Notes from a Home Visit

I knew we were close, but I didn’t see any homes. I thought our destination must be one of the small outdoor kitchens used for cooking over fire. It wasn’t until I noticed a shabby wood door that I realized I was looking at a home.

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That’s it.

I saw a look pass over the mother’s face when she saw four of us walking in her direction. It was clear she had only one seat to offer.  She immediately dumped the bucket of soapy water she was using to wash clothes and turned it upside down to make another seat.  She then ripped the newly cleaned sheet from her clothesline and placed it on the dirt so we could sit without getting dirty.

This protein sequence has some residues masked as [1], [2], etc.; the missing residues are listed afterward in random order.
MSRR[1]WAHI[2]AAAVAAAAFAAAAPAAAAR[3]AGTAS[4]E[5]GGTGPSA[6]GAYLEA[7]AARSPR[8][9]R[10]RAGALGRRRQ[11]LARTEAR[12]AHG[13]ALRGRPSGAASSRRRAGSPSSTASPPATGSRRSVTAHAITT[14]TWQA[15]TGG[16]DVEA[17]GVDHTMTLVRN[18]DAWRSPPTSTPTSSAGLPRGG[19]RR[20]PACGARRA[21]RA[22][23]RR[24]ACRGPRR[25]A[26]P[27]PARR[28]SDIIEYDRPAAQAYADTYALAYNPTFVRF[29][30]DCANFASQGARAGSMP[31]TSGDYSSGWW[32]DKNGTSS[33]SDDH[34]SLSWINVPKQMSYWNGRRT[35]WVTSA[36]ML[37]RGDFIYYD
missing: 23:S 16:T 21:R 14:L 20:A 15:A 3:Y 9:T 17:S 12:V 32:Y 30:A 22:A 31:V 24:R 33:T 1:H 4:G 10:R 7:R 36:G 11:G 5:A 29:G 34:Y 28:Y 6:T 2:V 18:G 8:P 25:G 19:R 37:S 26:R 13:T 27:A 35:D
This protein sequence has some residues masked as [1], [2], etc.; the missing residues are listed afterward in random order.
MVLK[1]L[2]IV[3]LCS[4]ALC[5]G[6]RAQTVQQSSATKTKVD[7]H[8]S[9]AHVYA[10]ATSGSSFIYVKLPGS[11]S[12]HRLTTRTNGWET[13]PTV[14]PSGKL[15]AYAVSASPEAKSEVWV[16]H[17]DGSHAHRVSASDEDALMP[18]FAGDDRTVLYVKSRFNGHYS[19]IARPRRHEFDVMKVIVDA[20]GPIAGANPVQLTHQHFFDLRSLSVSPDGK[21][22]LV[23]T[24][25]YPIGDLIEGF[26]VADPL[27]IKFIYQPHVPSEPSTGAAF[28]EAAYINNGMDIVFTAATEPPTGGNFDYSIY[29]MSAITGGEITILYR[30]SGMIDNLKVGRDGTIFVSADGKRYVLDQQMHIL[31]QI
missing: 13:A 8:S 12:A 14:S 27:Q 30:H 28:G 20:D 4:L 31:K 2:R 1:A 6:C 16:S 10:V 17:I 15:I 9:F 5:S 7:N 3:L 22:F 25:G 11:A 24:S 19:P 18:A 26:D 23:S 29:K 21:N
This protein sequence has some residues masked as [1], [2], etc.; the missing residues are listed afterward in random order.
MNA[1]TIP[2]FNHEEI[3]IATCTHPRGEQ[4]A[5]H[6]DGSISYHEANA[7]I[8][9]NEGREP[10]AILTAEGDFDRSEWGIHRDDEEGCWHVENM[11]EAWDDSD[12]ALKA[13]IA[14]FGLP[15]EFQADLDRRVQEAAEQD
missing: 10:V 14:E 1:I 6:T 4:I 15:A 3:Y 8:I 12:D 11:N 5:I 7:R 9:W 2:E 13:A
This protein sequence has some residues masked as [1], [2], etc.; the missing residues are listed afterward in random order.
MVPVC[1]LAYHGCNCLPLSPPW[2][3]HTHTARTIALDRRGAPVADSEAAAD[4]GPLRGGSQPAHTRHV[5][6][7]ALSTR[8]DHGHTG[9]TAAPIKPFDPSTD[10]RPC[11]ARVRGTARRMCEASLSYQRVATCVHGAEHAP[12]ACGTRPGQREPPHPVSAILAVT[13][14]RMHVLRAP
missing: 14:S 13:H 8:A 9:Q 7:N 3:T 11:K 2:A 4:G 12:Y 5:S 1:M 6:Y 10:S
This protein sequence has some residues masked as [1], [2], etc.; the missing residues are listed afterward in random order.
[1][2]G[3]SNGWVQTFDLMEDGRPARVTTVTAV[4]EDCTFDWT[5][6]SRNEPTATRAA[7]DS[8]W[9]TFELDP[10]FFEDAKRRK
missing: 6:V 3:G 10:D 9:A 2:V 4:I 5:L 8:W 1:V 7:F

Throughout our whole visit she stood.  That’s what I remember most. That after all the trouble she went  through to offer us a place to sit, she stood. I felt a pit in my stomach and wanted her to stop offering us the little she had. I think that’s what true guilt feels like. Raw, in the moment guilt, feels like being punched in the stomach and being ashamed to look up.

I wanted to write my family to describe her home but I couldn’t find a room in my apartment small enough to compare this house to. Saying it was smaller than my parents’ closet made the house sound bigger than it was. There was no use describing all of the things it was missing – windows, a bathroom, a kitchen, electricity. It was easier to describe what was there. One bed shared by three people and one shelf. That’s it.

 

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